This might be a major news event like the cost of living crisis, a new TikTok trend like the stairmaster fitness workout we found for fourfive, or even Boris Johnson’s partygate.
To find reactive ideas we advise monitoring the news, following #journorequest and #PRrequest on Twitter, and using a tool like Response Source, HARO or Source Bottle.
Whilst reactive is all about reacting to what’s happening currently, on the flip side proactive PR is all about looking ahead to see what’s coming in the future so you can plan your campaigns accordingly.
Here’s the type of thing you can cover:
It’s highly likely that the research for your campaign idea involved digging into some data. The data-led approach is all about creating a campaign centred around your research, including a headline with a strong hook that grabs the attention of both journalists and readers alike.
The more reliable and fresh the data is, the stronger the pull. If you have a new, valuable insight to share then it’s highly likely it’ll be used as a reference in blogs too, which should land you plenty of links.
Make the biggest possible impact with that data and create a striking visual. It could be as simple as formatting your data into a table, stepping things up and creating an infographic, a map, or something super creative like a pint glass divided into sections to show ‘the most popular beer styles in the world’.
We love a creative campaign here at NORTH, and for good reason. This type of campaign is what you tend to see plastered all over social media, and in dark social – landing in your whatsapp, email and slack. It’s social currency to the max!
These types of campaigns borrow a lot from traditional PR – we’re talking big stunts, dream jobs, eye-popping videos, interactive websites and games, jaw-dropping experiential, and stunning visuals.
These ideas tend to be super original and unignorable, they’re great for brand building, gaining solid coverage and link building alike.
With this approach you can cement your place as the expert in your field/ niche and focus on building your authority in the industry.
Journalists and PRs alike often look for experts to chip in and add weight to their stories; backing up claims, sharing an opinion, offering advice, or debunking myths.
Depending on the content, the expert for your business could be you, a brand ambassador you work with, head of production, a data-scientist, a designer – the list goes on…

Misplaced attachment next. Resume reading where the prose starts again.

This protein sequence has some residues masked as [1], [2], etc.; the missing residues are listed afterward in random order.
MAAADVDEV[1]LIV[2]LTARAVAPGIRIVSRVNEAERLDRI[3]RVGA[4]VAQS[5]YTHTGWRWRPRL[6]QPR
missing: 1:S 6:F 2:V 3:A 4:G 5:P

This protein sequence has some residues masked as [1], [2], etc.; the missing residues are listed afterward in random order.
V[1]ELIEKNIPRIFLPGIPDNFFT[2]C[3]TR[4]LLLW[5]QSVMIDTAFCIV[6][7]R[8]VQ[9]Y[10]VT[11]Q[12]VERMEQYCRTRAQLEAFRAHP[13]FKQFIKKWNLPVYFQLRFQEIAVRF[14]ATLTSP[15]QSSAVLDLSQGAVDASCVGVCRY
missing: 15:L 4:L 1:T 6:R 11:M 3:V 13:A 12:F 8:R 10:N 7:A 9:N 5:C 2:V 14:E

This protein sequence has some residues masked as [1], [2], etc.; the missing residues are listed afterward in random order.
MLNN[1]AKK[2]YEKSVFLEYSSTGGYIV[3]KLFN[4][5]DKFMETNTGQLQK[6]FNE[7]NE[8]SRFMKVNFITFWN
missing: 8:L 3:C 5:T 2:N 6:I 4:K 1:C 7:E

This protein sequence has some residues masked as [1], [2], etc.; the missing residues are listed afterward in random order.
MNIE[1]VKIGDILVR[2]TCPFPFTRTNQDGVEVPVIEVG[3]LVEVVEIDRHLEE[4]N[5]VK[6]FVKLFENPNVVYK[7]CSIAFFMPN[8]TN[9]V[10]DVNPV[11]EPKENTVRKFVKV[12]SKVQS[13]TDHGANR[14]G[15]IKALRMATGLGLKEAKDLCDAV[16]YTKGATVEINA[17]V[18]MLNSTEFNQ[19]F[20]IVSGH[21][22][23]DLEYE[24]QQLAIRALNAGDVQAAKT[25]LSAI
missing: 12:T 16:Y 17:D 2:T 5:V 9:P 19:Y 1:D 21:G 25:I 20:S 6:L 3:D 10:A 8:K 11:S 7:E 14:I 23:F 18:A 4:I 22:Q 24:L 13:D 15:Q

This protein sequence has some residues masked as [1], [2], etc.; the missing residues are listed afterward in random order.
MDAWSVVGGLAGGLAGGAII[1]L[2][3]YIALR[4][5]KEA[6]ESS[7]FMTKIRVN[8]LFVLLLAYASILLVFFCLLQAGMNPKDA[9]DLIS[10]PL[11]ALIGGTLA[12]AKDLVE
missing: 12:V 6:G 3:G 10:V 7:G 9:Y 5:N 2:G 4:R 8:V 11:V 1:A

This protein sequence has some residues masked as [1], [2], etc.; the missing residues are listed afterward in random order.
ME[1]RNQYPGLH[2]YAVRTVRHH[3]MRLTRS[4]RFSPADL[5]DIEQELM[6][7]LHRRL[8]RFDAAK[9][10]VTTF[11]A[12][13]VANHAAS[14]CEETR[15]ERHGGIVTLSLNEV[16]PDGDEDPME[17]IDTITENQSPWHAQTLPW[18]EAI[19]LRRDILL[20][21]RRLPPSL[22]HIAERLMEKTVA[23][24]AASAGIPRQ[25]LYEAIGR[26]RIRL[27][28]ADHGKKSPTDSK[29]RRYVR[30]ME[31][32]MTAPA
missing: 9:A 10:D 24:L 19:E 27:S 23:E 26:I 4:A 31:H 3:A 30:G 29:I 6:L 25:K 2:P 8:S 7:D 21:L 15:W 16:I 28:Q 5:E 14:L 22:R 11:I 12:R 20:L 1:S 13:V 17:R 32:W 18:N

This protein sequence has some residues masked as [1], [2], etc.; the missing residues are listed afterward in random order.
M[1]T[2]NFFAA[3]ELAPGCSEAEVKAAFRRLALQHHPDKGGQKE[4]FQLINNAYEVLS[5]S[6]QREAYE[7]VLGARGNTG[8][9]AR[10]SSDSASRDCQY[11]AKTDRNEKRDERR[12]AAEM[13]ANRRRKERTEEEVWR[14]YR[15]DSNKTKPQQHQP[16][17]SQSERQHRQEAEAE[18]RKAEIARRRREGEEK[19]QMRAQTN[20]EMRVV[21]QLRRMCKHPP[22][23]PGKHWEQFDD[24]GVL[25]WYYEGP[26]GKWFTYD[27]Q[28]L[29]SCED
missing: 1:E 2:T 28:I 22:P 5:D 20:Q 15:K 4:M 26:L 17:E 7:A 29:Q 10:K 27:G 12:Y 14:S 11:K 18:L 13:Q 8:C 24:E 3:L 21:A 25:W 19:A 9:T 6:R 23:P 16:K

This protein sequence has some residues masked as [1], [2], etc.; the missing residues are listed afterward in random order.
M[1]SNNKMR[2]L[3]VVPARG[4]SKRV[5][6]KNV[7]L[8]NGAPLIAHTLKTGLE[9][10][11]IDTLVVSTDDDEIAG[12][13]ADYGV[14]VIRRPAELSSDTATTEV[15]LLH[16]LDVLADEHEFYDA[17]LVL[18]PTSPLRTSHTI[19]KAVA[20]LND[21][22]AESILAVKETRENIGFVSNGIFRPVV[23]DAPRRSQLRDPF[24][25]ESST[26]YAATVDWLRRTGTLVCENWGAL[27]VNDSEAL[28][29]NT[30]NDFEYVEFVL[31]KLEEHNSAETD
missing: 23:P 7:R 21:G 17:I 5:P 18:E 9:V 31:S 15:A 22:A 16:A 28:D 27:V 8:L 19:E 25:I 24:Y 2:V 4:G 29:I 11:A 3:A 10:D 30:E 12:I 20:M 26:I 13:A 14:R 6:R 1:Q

To find the opportunities for commentary you can use the same tools as you would for reactive; #journorequest on Twitter, HARO, Response Source etc…
Another approach is to look for guest blogs, type your keyword into Google along with ‘guest blogs’ or ‘list of blogs that accept guest posts’ and you can start creating a shortlist of websites to reach out to.
We can guarantee that most of you reading this are looking to sell a product or service, this approach puts that product or service right in front of your audience, with a direct link to a product or category page.
Let’s say for example that you sell pyjamas, in fact you offer matching pyjamas for the whole family, including dogs. You could create a story around dog pyjamas to pique your consumer’s interest and drive purchase with a newsworthy headline like – ‘You can now get matching pyjamas for your dog’.
It’s fun, memorable and very shareable, with a higher chance of purchase as the story is all about the product and nothing else. E-commerce managers, we highly recommend using this tactic in your digital PR strategy.
Content is king, so whatever tactics you decide to include in your digital PR strategy, you need to get this bit right. The average person consumes six hours and 59 minutes of digital content per day so your content needs to grab attention, stop people from scrolling and stand out.
Make sure to select the best format to showcase your campaign:
With our target publications list in mind, we can now go out there and find the right contacts to build a media list to pitch our campaign to.
Journalists’ inboxes are littered with stories from PRs, so if you want to get noticed then you need to spend a good amount of time working on your outreach.
The perfect pitch is a fine art, and the more campaigns you work on, the better yours will be.
We suggest you:
This is the ‘control’ aspect of your SOSTAC strategy, and it’s extremely important because after all, what’s measured is managed. We recommend including KPIs in your actions to ensure your activity is SMART.
This could be:
The bonus of digital PR in comparison to traditional PR is the access to data, you can get extremely detailed and measure your performance with a magnifying glass.
These results should move the needle closer to your main objective, proving an effective strategy. As business needs change and evolve, strategies should be reviewed regularly to see what is and isn’t working, we’d suggest doing this as part of your quarterly business review.
We’ve pulled together a strategy template with an example to get you started.
Download our PowerPoint template: NORTH – Digital PR Strategy Template (PowerPoint)
Download out PDF template: NORTH – Digital PR Strategy Template (PDF)
If you need someone to create a digital PR strategy for your business, then get in touch with us today. We have the experience needed to take your business to the next level and maximise your online performance.